Authors : R. Kalish, A. Lozovik,B. Meyler, I. Bayn, Y. Salzman, M.Tordjman
Affiliations : Technion - Israel Institute of Technology

Resume : Ways of finely tuning the properties of 1D triangular nanobeam diamond based photonic devices, with the aim of enhancing the photon collection efficiency at predetermined wavelengths at ambient temperature are described. Delicate control on the physical dimensions of the device which are required to obtain these are achieved by deposition of HfO2 monolayers (thickening) and by H2 plasma etching (thinning). These, result in shifting the optical properties of the thus treated photonic crystal to the red and to the blue respectively. The observed shifts demonstrate an enhancement of the nitrogen-vacancy (NV) center's zero-phonon line fluorescence by a factor of 40 at ambient temperature. The methods described here demonstrate a practical and straight-forward way to fine-tune the diamond photonic nanocavity into resonance with the zero-phonon line of the NV centers at room temperature. This approach may find valuable improvements in diamond-based quantum computing and communications.

Quantum Technology II : Debuisschert
Authors : Kosuke Tahara, Hayato Ozawa, Hitoshi Ishiwata, Takayuki Iwasaki, Mutsuko Hatano
Affiliations : Department of Electrical and Electronic Engineering, Tokyo Institute of Technology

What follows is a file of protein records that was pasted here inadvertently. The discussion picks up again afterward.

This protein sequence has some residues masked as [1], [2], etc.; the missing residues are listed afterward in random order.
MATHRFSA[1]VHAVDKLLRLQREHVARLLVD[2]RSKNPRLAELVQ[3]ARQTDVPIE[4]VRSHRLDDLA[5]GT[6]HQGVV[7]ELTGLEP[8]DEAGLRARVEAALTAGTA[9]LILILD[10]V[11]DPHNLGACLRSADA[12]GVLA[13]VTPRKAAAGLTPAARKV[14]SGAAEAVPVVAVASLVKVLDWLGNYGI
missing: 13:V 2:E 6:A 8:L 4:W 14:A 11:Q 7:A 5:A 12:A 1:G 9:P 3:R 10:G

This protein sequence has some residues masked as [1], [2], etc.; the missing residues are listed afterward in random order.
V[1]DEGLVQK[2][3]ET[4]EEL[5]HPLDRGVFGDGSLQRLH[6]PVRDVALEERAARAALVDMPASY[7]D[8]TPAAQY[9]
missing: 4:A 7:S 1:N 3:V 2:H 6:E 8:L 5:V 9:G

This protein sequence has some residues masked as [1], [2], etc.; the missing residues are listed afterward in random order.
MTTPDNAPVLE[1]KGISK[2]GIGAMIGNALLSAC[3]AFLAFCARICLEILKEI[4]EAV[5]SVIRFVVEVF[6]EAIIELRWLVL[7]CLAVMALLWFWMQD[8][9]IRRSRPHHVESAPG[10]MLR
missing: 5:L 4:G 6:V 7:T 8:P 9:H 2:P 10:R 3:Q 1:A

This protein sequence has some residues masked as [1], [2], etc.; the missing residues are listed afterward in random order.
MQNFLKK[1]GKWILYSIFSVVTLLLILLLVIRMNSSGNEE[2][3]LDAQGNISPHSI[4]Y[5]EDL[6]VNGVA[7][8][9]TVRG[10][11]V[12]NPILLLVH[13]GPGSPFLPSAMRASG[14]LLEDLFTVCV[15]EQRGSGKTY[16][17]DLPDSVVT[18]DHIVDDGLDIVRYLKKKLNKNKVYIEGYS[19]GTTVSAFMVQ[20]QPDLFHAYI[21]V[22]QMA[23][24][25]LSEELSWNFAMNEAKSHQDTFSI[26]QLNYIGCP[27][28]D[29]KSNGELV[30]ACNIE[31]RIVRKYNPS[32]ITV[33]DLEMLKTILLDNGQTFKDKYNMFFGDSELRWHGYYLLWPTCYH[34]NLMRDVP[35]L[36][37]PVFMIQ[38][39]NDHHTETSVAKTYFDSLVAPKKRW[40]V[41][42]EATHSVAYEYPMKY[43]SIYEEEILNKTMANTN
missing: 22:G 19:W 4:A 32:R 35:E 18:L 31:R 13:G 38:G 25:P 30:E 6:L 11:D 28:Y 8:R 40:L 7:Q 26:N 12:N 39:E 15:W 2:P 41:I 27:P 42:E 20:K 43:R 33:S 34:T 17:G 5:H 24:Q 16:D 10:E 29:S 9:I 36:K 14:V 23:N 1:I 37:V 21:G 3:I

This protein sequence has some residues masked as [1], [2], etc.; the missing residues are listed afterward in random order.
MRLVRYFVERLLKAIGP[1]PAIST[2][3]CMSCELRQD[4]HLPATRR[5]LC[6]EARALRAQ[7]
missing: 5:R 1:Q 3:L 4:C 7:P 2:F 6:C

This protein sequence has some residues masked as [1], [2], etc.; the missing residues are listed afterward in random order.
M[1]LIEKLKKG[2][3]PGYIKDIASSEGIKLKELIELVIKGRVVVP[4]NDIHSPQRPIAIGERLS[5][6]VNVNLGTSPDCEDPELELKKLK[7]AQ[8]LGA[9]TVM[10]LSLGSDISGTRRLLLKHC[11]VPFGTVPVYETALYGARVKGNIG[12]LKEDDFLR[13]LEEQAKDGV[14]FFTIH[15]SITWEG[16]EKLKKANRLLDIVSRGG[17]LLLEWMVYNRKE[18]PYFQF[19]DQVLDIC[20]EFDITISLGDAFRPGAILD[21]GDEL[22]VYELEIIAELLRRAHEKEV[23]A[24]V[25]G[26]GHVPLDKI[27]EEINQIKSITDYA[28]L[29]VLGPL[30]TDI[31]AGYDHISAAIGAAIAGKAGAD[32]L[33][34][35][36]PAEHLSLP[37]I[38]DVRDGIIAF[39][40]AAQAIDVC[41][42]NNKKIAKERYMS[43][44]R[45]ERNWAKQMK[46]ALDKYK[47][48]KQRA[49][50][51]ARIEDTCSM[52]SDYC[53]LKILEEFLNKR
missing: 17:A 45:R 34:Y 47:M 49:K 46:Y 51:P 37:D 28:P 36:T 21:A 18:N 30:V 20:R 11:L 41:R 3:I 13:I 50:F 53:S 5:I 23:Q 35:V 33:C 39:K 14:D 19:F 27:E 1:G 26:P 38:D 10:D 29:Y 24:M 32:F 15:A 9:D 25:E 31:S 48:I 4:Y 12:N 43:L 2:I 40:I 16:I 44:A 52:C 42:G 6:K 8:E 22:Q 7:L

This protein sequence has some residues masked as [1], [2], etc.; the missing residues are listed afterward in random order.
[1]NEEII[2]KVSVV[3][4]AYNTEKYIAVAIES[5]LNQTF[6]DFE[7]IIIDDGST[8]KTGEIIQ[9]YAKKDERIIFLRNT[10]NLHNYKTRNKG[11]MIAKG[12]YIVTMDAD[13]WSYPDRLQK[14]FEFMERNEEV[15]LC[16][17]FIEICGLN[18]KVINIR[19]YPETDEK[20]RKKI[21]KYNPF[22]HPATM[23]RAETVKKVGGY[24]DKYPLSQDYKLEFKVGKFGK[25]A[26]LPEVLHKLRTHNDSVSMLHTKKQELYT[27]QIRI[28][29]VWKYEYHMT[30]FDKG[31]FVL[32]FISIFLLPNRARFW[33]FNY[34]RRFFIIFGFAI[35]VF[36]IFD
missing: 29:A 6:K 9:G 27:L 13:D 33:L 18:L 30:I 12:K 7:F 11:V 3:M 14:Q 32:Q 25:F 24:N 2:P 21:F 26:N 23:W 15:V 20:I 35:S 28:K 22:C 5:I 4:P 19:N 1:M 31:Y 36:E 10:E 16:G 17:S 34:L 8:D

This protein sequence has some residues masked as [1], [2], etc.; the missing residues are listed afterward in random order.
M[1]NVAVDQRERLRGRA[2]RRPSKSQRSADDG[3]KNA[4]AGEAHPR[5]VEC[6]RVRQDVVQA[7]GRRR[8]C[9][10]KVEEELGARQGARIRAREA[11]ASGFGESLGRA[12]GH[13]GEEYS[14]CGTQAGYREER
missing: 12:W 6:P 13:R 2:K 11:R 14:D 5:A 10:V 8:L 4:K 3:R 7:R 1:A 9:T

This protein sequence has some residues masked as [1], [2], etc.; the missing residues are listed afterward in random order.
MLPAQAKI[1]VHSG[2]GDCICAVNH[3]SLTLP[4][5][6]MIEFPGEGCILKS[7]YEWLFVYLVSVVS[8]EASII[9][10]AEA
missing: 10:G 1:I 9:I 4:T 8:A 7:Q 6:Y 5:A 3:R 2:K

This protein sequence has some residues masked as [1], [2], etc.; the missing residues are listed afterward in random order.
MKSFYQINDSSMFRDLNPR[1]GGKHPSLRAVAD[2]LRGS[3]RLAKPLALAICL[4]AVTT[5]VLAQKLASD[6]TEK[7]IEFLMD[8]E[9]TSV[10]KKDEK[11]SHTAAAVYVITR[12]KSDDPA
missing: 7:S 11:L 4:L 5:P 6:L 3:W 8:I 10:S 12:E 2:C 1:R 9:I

Resume : The nano-scale sensing using nitrogen-vacancy (NV) centers in diamond has already attracted much interest, however, there is a room for improvements of diamond materials. We can reduce photon shot noise of NV luminescence by using high density NV center ensemble, while the use of the ensemble can degrade the contrast of optically detected magnetic resonance (ODMR). Selectively-aligned NV ensemble created by chemical vapor deposition (CVD) growth can be a remedy for this problem. We present CVD-growth, characterization method, and sensing application of such NV-containing diamond sample. Selectively-aligned high density NV ensemble is formed by CVD-growth on (111)-oriented diamond substrate. We perform intensive nitrogen gas doping to gain high density NV centers. The key to create selectively-aligned NV centers is finding the critical condition to achieve step-flow growth. Quantification of the alignment ratio is not a straightforward problem for dense ensemble of the NV centers. We estimate the alignment ratio of ensemble NV centers along the [111] direction in (111) diamond by ODMR measurements. Finally we demonstrate the magnetometry application of the selectively-aligned high density NV ensembles. Although the spin coherence time of high density NV centers is not as good as that of low density NV centers, selective alignment and high density result in good magnetometer performance.